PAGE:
Some of that stems from our own sense of guilt and shame. We’re just sure that we must have done something wrong! And some of it stems from an expectation that those who are charged with keeping the law take some sort of perverted delight in catching us when we break it.

But on this day, all expectations were shattered. It’s important to note that the officer pulled over the drivers for legitimate reasons (illegal tinting or a burned out turn signal). Yet he chose to look right past the driver’s guilt to the driver’s need for those yet unfulfilled gifts on their Christmas lists.

This is exactly the way our gracious God chooses to deal with us each and every day!

While many of us see Him as the great “law keeper” in the sky, just waiting to nail us on one thing or another, the reality is exactly the opposite. He’s the great keeper of the peace Who has Himself already satisfied all the requirements of the Law, so that He can look right past our guilt to our need. And the best part is HE is our gift!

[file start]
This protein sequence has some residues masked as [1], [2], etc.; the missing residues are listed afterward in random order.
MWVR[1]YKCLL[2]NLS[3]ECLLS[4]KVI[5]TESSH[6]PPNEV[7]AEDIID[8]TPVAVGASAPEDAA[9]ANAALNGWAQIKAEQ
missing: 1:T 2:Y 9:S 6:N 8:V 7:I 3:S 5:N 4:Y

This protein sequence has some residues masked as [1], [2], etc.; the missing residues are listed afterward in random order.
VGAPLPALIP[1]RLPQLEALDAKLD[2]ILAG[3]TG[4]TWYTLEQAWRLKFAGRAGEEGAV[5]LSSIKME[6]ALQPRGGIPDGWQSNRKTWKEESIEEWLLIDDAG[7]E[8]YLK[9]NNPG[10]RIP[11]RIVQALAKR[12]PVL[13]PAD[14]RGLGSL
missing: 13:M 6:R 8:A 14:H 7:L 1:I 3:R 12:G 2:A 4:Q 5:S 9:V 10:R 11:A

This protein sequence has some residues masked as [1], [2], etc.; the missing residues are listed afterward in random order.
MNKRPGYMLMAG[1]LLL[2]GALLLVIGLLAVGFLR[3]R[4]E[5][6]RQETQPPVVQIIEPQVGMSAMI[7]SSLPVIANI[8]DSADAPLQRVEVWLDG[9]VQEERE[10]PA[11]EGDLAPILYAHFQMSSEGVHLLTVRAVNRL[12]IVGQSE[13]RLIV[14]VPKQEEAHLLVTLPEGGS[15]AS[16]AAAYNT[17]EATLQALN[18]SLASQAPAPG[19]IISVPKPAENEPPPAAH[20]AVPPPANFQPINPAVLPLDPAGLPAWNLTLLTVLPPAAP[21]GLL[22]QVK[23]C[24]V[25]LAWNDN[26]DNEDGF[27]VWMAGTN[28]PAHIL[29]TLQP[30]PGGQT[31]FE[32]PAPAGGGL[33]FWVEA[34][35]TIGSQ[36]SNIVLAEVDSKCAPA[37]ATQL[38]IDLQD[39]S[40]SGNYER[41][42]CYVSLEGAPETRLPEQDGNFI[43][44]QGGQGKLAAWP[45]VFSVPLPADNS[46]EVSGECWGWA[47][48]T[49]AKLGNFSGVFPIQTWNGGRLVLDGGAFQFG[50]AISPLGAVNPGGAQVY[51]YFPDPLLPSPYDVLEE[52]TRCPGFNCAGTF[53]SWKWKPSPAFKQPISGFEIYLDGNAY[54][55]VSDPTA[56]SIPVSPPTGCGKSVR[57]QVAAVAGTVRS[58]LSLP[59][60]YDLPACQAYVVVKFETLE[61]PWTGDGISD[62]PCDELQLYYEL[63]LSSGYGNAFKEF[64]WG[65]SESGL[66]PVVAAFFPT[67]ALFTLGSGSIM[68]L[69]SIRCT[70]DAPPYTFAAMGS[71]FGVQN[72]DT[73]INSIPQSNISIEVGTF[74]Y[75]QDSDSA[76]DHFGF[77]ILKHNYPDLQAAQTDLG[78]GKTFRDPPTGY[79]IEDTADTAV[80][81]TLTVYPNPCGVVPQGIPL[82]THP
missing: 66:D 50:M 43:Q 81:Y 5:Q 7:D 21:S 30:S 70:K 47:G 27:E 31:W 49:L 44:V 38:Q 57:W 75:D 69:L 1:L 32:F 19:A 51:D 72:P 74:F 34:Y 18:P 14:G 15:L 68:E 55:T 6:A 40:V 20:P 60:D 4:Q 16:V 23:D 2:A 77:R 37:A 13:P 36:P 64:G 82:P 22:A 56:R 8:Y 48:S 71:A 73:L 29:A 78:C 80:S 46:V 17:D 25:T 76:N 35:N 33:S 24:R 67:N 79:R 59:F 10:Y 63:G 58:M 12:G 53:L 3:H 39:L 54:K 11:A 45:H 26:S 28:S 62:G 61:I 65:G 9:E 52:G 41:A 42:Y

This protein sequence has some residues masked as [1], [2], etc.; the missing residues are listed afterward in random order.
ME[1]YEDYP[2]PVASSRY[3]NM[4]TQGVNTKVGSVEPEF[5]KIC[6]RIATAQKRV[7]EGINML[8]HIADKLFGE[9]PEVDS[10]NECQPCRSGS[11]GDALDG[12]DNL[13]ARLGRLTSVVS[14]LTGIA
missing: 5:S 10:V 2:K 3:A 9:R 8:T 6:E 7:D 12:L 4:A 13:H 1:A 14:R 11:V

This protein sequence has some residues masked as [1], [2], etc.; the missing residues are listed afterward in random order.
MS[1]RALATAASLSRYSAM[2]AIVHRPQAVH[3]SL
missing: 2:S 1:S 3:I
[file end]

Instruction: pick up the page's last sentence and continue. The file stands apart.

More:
It shatters our expectations. It’s confusing. But let the reality sink in, then just melt into the joy!

“For to us a child is born, to us a son is given, and the government will be on his shoulders. And he will be called Wonderful Counselor, Mighty God, Everlasting Father, Prince of Peace” (Isaiah 9:6).

Want More Illustrations On This Topic?  Click Illustration Exchange Now!

Re-engineering The Truth

Printer Friendly
Topic: Truth
Scripture: 2 Timothy 4:3
Source: “How Does Your Gas Gauge Really Work? Why That First Half-Tank Seems To Last Forever” by Terry Shea for AOL Autos, posted Dec 14, 1010
Author: Terry Shea for AOL Autos / Illustration Exchange

Terry Shea, writing for AOL Autos, attempts to dispel the mystery of the ever inaccurate, auto gas gauge:

Have you ever noticed that your gas gauge stays on full for quite a while before the needle even moves, and then it moves faster and faster as it approaches empty? And then when it gets to ‘E’ it sort of stays there for a while until the low warning light comes on …?

It turns out it’s partially your fault that gas gauges work that way.

The engineers calibrate them to do that. Why? Because you, the customer, have told them that’s the way you like it. We spoke with Phil Pierron, an engineer at Ford (his title is actually “Technical Expert for Systems Engineering in Core Fuel Systems), who told us, “Our customers really didn’t want to run out of fuel when they hit ‘E.’ Customers do want some amount of fuel when they get to ‘E.'”